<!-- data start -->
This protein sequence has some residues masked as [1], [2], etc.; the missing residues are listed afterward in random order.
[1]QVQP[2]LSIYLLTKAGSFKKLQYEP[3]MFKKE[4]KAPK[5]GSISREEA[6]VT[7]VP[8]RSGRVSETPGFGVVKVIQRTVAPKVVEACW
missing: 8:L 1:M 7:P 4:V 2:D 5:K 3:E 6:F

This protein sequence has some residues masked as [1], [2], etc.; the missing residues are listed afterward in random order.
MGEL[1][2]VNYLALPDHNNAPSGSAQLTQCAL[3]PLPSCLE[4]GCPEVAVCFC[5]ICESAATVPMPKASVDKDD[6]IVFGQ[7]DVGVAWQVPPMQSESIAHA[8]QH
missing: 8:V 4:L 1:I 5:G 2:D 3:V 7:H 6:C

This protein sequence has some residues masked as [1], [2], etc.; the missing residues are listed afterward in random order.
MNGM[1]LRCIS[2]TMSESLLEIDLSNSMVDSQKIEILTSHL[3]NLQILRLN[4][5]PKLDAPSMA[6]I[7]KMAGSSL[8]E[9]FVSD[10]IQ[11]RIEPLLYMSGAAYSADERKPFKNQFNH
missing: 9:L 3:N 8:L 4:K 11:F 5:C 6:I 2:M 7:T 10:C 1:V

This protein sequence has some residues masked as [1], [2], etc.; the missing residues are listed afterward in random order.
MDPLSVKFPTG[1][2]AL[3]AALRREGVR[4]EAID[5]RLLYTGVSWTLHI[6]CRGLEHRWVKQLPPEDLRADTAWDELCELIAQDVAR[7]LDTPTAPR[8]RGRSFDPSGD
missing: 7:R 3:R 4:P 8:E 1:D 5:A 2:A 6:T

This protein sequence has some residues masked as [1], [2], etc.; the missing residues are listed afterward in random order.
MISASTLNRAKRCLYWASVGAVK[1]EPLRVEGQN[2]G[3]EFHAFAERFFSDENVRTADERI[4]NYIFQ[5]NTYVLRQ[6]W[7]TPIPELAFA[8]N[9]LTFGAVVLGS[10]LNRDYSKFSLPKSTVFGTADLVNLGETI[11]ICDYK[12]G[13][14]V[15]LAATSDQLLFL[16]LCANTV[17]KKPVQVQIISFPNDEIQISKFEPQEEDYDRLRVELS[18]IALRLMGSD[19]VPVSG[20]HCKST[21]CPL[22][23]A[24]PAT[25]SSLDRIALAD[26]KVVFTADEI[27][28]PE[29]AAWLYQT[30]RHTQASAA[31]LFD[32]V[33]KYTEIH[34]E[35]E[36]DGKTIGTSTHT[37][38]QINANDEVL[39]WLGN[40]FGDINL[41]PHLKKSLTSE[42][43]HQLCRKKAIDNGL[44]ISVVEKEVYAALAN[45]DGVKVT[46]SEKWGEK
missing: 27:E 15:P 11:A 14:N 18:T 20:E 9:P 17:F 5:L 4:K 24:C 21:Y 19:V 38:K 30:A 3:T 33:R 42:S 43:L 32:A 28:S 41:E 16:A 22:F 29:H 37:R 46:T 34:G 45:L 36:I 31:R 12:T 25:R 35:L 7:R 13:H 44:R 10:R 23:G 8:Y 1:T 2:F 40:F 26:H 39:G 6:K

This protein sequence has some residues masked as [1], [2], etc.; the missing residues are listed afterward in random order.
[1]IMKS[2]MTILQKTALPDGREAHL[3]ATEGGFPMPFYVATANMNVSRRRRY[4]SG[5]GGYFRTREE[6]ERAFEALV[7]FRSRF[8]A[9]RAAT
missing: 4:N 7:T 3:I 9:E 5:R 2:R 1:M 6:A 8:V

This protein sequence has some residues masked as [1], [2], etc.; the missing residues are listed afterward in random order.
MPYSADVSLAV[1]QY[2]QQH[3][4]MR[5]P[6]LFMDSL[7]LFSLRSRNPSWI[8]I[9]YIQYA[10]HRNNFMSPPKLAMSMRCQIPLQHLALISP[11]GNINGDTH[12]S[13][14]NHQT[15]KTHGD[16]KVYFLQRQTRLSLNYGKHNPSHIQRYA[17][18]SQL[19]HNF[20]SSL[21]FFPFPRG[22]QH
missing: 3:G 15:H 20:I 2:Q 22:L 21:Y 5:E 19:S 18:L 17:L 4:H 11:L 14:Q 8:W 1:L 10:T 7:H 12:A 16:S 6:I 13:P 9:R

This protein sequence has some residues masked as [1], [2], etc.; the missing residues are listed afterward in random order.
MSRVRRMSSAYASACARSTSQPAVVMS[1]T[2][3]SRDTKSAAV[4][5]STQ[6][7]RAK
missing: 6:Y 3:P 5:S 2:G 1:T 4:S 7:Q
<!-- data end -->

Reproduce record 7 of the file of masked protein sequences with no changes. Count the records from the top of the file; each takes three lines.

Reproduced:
This protein sequence has some residues masked as [1], [2], etc.; the missing residues are listed afterward in random order.
MPYSADVSLAV[1]QY[2]QQH[3][4]MR[5]P[6]LFMDSL[7]LFSLRSRNPSWI[8]I[9]YIQYA[10]HRNNFMSPPKLAMSMRCQIPLQHLALISP[11]GNINGDTH[12]S[13][14]NHQT[15]KTHGD[16]KVYFLQRQTRLSLNYGKHNPSHIQRYA[17][18]SQL[19]HNF[20]SSL[21]FFPFPRG[22]QH
missing: 3:G 15:H 20:I 2:Q 22:L 21:Y 5:E 19:S 18:L 17:L 4:H 11:L 14:Q 8:W 1:L 10:T 7:H 12:A 16:S 6:I 13:P 9:R